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I have an LDAP query, which I am using to perform a search in C#. It uses two string variables (username and domain) which need to be escaped for security reasons.

How should I escape the strings? Is there a function available in C#.NET to do this?


Example LDAP search conditions :

(objectCategory=person)
(userprincipalname=username@domain*)
(samaccountname=username)

Example LDAP query string in C# :

string search = "(&(&(objectCategory=person)(userprincipalname=" 
        + username 
        + "@"
        + domain 
        + "*)(samaccountname=" 
        + username 
        + ")))";

Edit: I already have the LDAP query working, and returning results. All I want is to escape the parameters.

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Sophia, do you really need to apply the userprincipalname to the query? You could probably get by with just querying the domain and samaccountname. I seem to get get by fine by doing that. –  matt_dev Mar 16 '09 at 4:46
    
I was wondering if I was doing that right - this is the first time I've used active directory. What do you mean by querying the domain? I'm getting the result out using a DirectorySearcher and SearchResult, the result doesn't seem to have any obvious property called domain or similar –  Sophia Mar 16 '09 at 5:03
    
What do you mean escape the string? –  Telos Mar 16 '09 at 5:20
    
Replace all the special characters not permitted in the LDAP query with their escape sequences. Like the Server.UrlEncode() function, but for LDAP –  Sophia Mar 16 '09 at 5:31
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5 Answers

up vote 16 down vote accepted

The following is my translation from the Java code mentioned by Sophia into C#.

/// <summary>
/// Escapes the LDAP search filter to prevent LDAP injection attacks.
/// </summary>
/// <param name="searchFilter">The search filter.</param>
/// <see cref="https://blogs.oracle.com/shankar/entry/what_is_ldap_injection" />
/// <see cref="http://msdn.microsoft.com/en-us/library/aa746475.aspx" />
/// <returns>The escaped search filter.</returns>
private static string EscapeLdapSearchFilter(string searchFilter)
{
    StringBuilder escape = new StringBuilder(); // If using JDK >= 1.5 consider using StringBuilder
    for (int i = 0; i < searchFilter.Length; ++i)
    {
        char current = searchFilter[i];
        switch (current)
        {
            case '\\':
                escape.Append(@"\5c");
                break;
            case '*':
                escape.Append(@"\2a");
                break;
            case '(':
                escape.Append(@"\28");
                break;
            case ')':
                escape.Append(@"\29");
                break;
            case '\u0000':
                escape.Append(@"\00");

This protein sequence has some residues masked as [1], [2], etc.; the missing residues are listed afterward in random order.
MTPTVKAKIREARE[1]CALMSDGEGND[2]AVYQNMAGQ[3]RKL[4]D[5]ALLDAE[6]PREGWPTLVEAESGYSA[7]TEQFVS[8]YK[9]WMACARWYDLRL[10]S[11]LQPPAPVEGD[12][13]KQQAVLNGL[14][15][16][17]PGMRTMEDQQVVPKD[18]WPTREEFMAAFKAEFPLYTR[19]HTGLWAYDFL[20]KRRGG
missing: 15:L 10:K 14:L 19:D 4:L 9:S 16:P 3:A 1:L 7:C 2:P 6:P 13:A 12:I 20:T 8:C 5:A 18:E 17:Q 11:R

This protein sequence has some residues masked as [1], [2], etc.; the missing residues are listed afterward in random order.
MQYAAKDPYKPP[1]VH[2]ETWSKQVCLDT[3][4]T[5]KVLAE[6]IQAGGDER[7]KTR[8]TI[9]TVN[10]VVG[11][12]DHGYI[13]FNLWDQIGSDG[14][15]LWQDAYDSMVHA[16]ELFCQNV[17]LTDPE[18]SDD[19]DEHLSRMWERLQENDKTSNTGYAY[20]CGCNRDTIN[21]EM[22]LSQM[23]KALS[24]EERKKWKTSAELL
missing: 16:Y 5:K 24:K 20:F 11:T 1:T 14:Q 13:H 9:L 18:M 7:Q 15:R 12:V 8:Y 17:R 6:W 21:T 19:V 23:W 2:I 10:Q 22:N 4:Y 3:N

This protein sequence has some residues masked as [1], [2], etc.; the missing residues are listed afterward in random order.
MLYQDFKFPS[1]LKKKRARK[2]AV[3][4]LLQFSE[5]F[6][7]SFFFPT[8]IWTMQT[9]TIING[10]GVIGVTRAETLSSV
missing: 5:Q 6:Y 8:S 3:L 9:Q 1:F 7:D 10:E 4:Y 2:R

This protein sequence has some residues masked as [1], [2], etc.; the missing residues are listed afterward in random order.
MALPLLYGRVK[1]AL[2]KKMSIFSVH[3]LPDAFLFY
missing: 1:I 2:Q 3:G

break;
            case '/':
                escape.Append(@"\2f");
                break;
            default:
                escape.Append(current);
                break;
        }
    }

    return escape.ToString();
}
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I found a solution here, in a blog post about LDAP Injection

This solution involves adding your own function to escape the username and domain name, his solution is in Java, but the idea is there.

Also MSDN lists which special characters need to be replaced by escape sequences.

As far as I can tell there doesn't seem to be any method for escaping LDAP strings in System.DirectoryServices (like there is in HttpServerUtility for URLs etc)

share|improve this answer
    
why do they use so many backslashes together? –  Ronen Festinger Sep 16 '13 at 12:57
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Maybe let somebody else worry about it? See LINQtoAD.

share|improve this answer
    
That seems like overkill for just escaping a string? –  Sophia Mar 16 '09 at 4:54
1  
I think he's saying that LINQtoAD would be a better way to query AD overall. Just like you could write straight SQL queries and then pull a dataset... but LINQtoSQL makes everything so much easier... –  Telos Mar 16 '09 at 5:20
    
Oh, I see. I already have the query to AD working with just two lines (using System.DirectoryServices methods), so I don't really need it - I'm not using AD anywhere else in my project. –  Sophia Mar 16 '09 at 5:42
    
@Telos: exactly my point. As this question shows, strings aren't very typesafe. –  Dan Mar 16 '09 at 13:40
1  
While normally agreeing on this and while Bart De Smet is an awfully clever guy, but in this exact case going LINQtoAD won't get you much in terms of added security against LDAP injections, since the the escaping in LINQtoAD goes a little something like this (well actually exactly something like this): val = val.ToString().Replace("(", "0x28").Replace(")", "0x29").Replace(@"\", "0x5c"); –  veggerby Nov 9 '10 at 12:57
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Are you trying to prevent some sort of injection attack against your directory server via user input? If that is the case I would just validate the input with Regex before passing it to LDAP.

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The username and domain name shouldn't have any of the characters that need to be escaped in the first place: , \ # + < > ; " = –  UncleO Mar 16 '09 at 5:35
    
"If any of the following special characters must appear in the search filter as literals, they must be replaced by the listed escape sequence." msdn.microsoft.com/en-us/library/aa746475.aspx –  Sophia Mar 16 '09 at 6:04
    
LDAP query may involve email, which CAN contain '=', '+' and so on. –  Victor Sergienko Jan 31 '13 at 12:04
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Use PInvoke with DsQuoteRdnValueW. For code, see my answer to another question: http://stackoverflow.com/a/11091804/628981

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